Which Joe gave his name to ‘sloppy joes’? We look at five interesting sandwiches and their lexical origins.
A person who spends time idly on or around a beach.‘a gang of drunken beach bums in dune buggies’
- ‘He is as threatening as a beach bum after a heavy night.’
- ‘With his glasses, he probably looked more like the beach bum who taught an evening class.’
- ‘In the early Seventies he found himself in Key West, then a lazy fishing and beach bum community at the southernmost tip of Florida, 90 miles from Cuba.’
- ‘Don't get me wrong, I'm not some spoiled Southern California beach bum.’
- ‘Ima had bleach blonde hair, was a bit taller than me, and was beautiful in that beach bum, surfer chick way.’
- ‘‘Between the wars, I was basically a beach bum, and I wanted to find a way to work but not work, so I joined the merchant marines,’ Gold explains.’
- ‘An amalgam of laid-back Carribean beach bum and win-at-all costs New Yorker, his recognition of both traits means he has managed to channel them both positively.’
- ‘Surfing has even taken off in Germany, where beach bums can get excited about waves on the Isar river in Munich that get up to a meter, a mere ripple compared with the action in the ocean.’
- ‘They had about forty minutes left before they had to go home, so everyone just hung around like beach bums on the sand.’
- ‘Skip ahead six months and the couple have retired and live listlessly as beach bums.’
- ‘Hardly a lighthearted Californian beach bum, Jem is in fact Welsh and has been writing songs since she was 13.’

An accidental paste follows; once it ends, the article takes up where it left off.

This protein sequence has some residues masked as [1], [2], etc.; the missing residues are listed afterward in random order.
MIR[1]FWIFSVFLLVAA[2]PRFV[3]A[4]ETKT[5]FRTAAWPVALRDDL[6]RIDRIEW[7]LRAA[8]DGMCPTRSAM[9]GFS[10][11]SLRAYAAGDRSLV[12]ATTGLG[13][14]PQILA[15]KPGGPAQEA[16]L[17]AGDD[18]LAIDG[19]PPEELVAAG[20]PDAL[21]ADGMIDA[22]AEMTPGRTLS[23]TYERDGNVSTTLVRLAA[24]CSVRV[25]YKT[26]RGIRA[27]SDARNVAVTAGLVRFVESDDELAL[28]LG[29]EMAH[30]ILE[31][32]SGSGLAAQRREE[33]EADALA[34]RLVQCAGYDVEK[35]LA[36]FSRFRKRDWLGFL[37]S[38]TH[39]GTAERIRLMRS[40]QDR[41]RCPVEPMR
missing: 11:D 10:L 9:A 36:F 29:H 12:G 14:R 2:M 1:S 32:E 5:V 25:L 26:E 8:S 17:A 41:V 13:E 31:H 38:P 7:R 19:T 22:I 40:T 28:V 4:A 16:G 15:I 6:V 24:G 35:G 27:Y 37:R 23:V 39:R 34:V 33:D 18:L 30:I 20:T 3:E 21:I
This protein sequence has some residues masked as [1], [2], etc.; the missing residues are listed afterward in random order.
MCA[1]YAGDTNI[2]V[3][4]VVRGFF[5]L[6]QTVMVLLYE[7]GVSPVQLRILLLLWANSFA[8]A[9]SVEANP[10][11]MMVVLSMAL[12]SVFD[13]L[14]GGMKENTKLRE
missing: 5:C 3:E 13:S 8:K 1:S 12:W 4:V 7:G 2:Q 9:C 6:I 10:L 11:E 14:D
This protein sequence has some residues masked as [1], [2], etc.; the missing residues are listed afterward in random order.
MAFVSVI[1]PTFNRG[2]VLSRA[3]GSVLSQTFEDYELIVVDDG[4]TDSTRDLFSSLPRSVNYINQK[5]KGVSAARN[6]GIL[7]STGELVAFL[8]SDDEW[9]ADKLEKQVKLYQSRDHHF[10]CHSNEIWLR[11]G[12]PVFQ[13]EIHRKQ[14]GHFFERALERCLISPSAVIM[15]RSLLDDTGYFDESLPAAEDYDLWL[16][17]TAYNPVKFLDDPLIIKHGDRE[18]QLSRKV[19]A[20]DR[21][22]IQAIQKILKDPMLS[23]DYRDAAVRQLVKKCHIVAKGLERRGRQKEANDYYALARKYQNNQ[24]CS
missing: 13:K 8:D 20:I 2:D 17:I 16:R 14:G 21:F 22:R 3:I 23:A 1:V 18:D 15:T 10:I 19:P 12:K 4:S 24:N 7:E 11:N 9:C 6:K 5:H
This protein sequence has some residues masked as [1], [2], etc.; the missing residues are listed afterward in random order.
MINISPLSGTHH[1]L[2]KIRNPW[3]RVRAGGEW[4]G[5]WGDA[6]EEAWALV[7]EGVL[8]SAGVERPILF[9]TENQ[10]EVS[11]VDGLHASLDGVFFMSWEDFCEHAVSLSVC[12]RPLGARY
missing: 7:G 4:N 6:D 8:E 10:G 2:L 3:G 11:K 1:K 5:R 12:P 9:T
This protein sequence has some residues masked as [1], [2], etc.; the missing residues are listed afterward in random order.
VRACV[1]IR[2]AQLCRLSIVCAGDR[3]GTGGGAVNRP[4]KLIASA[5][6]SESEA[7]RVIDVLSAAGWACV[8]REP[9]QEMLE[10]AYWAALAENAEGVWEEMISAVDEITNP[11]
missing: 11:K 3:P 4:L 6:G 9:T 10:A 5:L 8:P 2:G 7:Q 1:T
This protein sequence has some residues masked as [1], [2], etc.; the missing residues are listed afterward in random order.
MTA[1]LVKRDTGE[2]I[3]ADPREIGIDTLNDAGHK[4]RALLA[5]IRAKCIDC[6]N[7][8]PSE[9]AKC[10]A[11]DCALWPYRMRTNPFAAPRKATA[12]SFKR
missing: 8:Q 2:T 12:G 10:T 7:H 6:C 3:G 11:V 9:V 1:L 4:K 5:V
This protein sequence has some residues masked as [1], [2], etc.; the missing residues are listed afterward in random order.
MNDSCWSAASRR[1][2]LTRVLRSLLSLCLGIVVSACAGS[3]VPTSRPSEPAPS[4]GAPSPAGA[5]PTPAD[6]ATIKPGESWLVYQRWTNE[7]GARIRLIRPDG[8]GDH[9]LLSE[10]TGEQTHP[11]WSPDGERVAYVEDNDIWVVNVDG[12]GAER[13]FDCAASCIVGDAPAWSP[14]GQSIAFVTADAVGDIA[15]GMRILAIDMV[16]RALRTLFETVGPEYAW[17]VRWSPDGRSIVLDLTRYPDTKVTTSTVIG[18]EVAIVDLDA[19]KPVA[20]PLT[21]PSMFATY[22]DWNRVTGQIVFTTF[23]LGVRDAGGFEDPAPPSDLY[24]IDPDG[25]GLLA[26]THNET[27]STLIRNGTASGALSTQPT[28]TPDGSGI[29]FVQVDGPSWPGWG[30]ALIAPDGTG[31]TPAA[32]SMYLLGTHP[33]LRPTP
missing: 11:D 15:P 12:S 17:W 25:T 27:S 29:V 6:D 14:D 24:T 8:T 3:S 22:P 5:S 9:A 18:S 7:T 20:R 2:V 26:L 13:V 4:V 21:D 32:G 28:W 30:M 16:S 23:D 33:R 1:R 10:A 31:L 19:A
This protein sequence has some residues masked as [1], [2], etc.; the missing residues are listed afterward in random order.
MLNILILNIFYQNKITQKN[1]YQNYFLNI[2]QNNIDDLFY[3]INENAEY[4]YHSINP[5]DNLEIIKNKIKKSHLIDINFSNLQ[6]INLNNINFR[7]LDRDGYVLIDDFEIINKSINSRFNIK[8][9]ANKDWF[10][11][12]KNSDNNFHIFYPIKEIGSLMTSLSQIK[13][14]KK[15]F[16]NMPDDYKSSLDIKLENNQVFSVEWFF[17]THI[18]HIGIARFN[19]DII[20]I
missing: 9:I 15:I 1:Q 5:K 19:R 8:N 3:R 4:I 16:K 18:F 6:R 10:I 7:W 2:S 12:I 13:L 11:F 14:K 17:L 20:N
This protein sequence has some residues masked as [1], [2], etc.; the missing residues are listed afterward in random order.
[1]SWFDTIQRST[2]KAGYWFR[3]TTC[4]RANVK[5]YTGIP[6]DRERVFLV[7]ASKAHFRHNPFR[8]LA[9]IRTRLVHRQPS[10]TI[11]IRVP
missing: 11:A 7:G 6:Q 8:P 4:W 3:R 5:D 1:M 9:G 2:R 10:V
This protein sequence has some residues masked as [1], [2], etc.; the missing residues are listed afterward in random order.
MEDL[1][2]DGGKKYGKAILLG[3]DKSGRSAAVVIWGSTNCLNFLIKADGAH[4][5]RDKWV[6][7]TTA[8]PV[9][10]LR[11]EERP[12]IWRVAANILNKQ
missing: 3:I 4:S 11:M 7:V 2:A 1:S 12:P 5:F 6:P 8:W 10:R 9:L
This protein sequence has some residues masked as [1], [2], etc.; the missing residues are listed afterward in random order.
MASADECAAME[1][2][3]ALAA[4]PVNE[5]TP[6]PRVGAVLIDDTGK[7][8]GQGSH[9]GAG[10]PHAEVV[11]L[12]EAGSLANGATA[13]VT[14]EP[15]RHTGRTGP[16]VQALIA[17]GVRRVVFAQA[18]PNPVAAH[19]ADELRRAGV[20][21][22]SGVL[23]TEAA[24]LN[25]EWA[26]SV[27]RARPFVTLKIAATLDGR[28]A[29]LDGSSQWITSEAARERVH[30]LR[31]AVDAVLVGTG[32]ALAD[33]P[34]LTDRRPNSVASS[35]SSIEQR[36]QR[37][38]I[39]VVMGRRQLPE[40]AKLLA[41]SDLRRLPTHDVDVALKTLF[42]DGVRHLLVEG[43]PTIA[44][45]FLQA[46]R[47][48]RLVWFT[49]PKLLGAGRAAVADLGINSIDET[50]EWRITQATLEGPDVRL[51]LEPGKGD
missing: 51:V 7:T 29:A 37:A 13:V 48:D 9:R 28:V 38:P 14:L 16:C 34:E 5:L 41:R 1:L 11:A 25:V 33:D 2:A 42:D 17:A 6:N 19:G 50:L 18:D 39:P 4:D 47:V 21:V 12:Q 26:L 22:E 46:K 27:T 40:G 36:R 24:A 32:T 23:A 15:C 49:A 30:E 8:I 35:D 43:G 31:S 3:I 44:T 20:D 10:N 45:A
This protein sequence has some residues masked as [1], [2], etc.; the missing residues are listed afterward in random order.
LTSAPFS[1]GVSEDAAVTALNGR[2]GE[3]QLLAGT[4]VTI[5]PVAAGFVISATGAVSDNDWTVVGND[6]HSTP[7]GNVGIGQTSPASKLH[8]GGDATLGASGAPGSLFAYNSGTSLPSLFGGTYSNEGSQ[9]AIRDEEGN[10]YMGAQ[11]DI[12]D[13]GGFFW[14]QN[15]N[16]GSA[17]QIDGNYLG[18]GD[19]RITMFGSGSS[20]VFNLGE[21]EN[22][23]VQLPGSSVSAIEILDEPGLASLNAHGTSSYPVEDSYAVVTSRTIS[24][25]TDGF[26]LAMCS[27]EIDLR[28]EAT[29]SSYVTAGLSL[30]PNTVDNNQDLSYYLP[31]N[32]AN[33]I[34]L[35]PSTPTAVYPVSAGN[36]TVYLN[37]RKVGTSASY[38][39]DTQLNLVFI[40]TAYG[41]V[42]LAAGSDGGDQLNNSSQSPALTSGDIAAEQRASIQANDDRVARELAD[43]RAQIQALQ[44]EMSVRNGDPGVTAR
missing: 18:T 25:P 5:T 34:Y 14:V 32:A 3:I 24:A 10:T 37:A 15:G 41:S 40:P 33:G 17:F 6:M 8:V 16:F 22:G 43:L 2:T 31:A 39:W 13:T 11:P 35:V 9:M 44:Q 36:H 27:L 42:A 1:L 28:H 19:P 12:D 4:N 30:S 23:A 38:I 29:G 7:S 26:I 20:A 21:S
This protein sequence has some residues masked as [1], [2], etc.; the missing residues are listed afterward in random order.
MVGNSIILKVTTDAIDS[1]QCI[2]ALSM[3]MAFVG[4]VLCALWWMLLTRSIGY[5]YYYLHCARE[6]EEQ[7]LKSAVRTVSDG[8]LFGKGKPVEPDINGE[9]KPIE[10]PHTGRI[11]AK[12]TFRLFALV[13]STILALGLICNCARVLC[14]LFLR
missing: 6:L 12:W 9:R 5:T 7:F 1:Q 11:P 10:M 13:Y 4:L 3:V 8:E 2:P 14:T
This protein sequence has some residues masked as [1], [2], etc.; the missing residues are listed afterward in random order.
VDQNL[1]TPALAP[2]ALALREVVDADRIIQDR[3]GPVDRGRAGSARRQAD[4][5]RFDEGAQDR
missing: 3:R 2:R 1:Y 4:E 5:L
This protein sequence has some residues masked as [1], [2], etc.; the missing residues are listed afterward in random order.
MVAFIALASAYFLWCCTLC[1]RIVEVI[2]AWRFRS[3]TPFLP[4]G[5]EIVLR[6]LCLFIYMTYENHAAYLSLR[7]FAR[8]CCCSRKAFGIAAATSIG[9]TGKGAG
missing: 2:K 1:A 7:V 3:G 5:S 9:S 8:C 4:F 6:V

- ‘You'd better revise for your GCSE's man or you'll end up a beach bum.’
- ‘Beltran's music summons thoughts of beach bums gazing at the sunset, but it's got enough bump and hustle to pack the dance floor, too.’
- ‘These six macho guys look like your local beach bums in their faded jeans and check shirts or vests.’
- ‘If you've ever considered being a beach bum, Jamaica is the perfect place to start.’
- ‘When I see the occasional aircraft flying over the blue South Pacific, I'm kinda glad Larry lived to become one of the greats in a long line of Australian beach bums.’
- ‘He's also a lanky kid with the laid-back demeanor of a California beach bum.’
- ‘The streets are full of beach bums and the (small, pebbly) beaches are full of jellyfish.’
- ‘If you give a beach bum fifty baht to feed the elephants, and there isn't a trunk in sight, don't be too surprised if the guy disappears into the nearest bar to buy a beer.’
- ‘Fresh from California, this beach bum turned waiter was one of the most friendly, open people I'd met.’
We take a look at several popular, though confusing, punctuation marks.
From Afghanistan to Zimbabwe, discover surprising and intriguing language facts from around the globe.
The definitions of ‘buddy’ and ‘bro’ in the OED have recently been revised. We explore their history and increase in popularity.